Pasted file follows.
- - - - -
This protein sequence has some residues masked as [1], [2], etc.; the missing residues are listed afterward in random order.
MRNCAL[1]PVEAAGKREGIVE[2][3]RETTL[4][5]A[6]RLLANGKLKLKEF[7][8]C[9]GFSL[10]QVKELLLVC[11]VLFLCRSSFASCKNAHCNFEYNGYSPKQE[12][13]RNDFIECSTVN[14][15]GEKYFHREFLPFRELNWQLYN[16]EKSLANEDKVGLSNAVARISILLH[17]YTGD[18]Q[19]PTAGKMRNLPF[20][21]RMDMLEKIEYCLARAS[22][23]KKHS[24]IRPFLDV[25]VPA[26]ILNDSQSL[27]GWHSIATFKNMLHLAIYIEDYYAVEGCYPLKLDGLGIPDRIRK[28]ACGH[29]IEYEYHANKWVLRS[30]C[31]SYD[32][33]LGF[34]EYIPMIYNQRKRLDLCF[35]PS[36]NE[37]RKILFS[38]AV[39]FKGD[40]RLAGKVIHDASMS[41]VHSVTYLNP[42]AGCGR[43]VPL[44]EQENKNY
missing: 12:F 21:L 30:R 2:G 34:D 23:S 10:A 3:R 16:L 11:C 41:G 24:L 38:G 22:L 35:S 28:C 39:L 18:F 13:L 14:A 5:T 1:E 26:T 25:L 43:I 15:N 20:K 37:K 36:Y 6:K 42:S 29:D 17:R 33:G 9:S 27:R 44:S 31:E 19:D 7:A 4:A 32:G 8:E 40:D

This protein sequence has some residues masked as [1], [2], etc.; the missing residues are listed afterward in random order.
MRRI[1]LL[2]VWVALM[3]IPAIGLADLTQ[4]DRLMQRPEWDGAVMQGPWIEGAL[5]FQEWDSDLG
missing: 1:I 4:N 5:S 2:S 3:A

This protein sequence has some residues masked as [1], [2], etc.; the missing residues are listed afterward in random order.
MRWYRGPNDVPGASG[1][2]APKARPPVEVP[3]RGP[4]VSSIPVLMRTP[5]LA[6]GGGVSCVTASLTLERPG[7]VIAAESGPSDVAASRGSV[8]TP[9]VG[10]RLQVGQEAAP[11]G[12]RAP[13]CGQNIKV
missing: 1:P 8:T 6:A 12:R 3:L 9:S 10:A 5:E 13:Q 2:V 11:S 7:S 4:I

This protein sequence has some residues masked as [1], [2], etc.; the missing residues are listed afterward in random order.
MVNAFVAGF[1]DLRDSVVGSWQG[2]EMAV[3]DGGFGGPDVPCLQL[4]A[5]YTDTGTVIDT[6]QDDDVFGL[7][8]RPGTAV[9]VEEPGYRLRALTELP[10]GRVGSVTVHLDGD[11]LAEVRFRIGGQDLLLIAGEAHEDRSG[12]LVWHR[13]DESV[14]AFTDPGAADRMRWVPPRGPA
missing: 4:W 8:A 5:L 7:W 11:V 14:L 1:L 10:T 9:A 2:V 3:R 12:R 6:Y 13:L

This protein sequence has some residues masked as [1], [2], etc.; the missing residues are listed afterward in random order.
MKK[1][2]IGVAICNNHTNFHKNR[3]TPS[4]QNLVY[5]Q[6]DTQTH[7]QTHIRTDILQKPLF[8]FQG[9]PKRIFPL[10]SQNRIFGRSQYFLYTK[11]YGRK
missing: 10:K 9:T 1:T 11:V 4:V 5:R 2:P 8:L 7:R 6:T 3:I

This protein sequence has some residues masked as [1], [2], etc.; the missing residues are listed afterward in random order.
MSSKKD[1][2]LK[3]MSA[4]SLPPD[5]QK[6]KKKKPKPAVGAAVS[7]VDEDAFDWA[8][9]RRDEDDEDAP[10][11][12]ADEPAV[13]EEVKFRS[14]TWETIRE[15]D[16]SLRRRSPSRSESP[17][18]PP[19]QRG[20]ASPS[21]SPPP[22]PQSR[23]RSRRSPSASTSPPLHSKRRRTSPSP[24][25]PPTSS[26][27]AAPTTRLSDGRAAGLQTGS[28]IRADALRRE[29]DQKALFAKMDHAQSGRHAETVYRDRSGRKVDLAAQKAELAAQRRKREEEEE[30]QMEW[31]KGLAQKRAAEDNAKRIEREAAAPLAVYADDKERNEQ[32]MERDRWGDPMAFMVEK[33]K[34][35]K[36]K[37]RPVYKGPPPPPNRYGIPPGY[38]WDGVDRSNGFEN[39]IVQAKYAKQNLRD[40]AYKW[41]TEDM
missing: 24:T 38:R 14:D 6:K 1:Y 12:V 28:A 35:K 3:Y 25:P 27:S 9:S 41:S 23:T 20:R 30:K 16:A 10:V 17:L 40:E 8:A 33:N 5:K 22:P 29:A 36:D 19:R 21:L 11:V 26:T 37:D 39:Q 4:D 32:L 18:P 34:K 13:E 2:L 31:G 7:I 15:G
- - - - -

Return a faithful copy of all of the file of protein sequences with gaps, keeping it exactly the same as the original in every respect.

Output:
This protein sequence has some residues masked as [1], [2], etc.; the missing residues are listed afterward in random order.
MRNCAL[1]PVEAAGKREGIVE[2][3]RETTL[4][5]A[6]RLLANGKLKLKEF[7][8]C[9]GFSL[10]QVKELLLVC[11]VLFLCRSSFASCKNAHCNFEYNGYSPKQE[12][13]RNDFIECSTVN[14][15]GEKYFHREFLPFRELNWQLYN[16]EKSLANEDKVGLSNAVARISILLH[17]YTGD[18]Q[19]PTAGKMRNLPF[20][21]RMDMLEKIEYCLARAS[22][23]KKHS[24]IRPFLDV[25]VPA[26]ILNDSQSL[27]GWHSIATFKNMLHLAIYIEDYYAVEGCYPLKLDGLGIPDRIRK[28]ACGH[29]IEYEYHANKWVLRS[30]C[31]SYD[32][33]LGF[34]EYIPMIYNQRKRLDLCF[35]PS[36]NE[37]RKILFS[38]AV[39]FKGD[40]RLAGKVIHDASMS[41]VHSVTYLNP[42]AGCGR[43]VPL[44]EQENKNY
missing: 12:F 21:L 30:R 2:G 34:D 23:S 10:A 3:R 16:L 11:C 41:G 24:L 38:G 22:L 35:S 28:C 39:L 18:F 13:L 14:A 5:T 1:E 26:T 25:L 43:I 15:N 20:K 37:K 36:Y 6:K 42:S 29:D 17:R 33:G 9:S 27:R 44:S 31:E 19:D 7:A 4:A 32:G 8:E 40:D

This protein sequence has some residues masked as [1], [2], etc.; the missing residues are listed afterward in random order.
MRRI[1]LL[2]VWVALM[3]IPAIGLADLTQ[4]DRLMQRPEWDGAVMQGPWIEGAL[5]FQEWDSDLG
missing: 1:I 4:N 5:S 2:S 3:A

This protein sequence has some residues masked as [1], [2], etc.; the missing residues are listed afterward in random order.
MRWYRGPNDVPGASG[1][2]APKARPPVEVP[3]RGP[4]VSSIPVLMRTP[5]LA[6]GGGVSCVTASLTLERPG[7]VIAAESGPSDVAASRGSV[8]TP[9]VG[10]RLQVGQEAAP[11]G[12]RAP[13]CGQNIKV
missing: 1:P 8:T 6:A 12:R 3:L 9:S 10:A 5:E 13:Q 2:V 11:S 7:S 4:I

This protein sequence has some residues masked as [1], [2], etc.; the missing residues are listed afterward in random order.
MVNAFVAGF[1]DLRDSVVGSWQG[2]EMAV[3]DGGFGGPDVPCLQL[4]A[5]YTDTGTVIDT[6]QDDDVFGL[7][8]RPGTAV[9]VEEPGYRLRALTELP[10]GRVGSVTVHLDGD[11]LAEVRFRIGGQDLLLIAGEAHEDRSG[12]LVWHR[13]DESV[14]AFTDPGAADRMRWVPPRGPA
missing: 4:W 8:A 5:L 7:W 11:V 14:L 1:L 10:T 9:A 2:V 3:R 12:R 6:Y 13:L

This protein sequence has some residues masked as [1], [2], etc.; the missing residues are listed afterward in random order.
MKK[1][2]IGVAICNNHTNFHKNR[3]TPS[4]QNLVY[5]Q[6]DTQTH[7]QTHIRTDILQKPLF[8]FQG[9]PKRIFPL[10]SQNRIFGRSQYFLYTK[11]YGRK
missing: 10:K 9:T 1:T 11:V 4:V 5:R 2:P 8:L 7:R 6:T 3:I

This protein sequence has some residues masked as [1], [2], etc.; the missing residues are listed afterward in random order.
MSSKKD[1][2]LK[3]MSA[4]SLPPD[5]QK[6]KKKKPKPAVGAAVS[7]VDEDAFDWA[8][9]RRDEDDEDAP[10][11][12]ADEPAV[13]EEVKFRS[14]TWETIRE[15]D[16]SLRRRSPSRSESP[17][18]PP[19]QRG[20]ASPS[21]SPPP[22]PQSR[23]RSRRSPSASTSPPLHSKRRRTSPSP[24][25]PPTSS[26][27]AAPTTRLSDGRAAGLQTGS[28]IRADALRRE[29]DQKALFAKMDHAQSGRHAETVYRDRSGRKVDLAAQKAELAAQRRKREEEEE[30]QMEW[31]KGLAQKRAAEDNAKRIEREAAAPLAVYADDKERNEQ[32]MERDRWGDPMAFMVEK[33]K[34][35]K[36]K[37]RPVYKGPPPPPNRYGIPPGY[38]WDGVDRSNGFEN[39]IVQAKYAKQNLRD[40]AYKW[41]TEDM
missing: 24:T 38:R 14:D 6:K 1:Y 12:V 28:A 35:K 3:Y 25:P 27:S 9:S 41:S 23:T 20:R 30:K 16:A 10:V 17:L 40:E 8:A 33:N 5:K 22:P 29:A 36:D 19:R 21:L 11:V 26:T 37:D 39:Q 4:D 32:L 18:P 34:K 13:E 2:L 31:G 7:I 15:G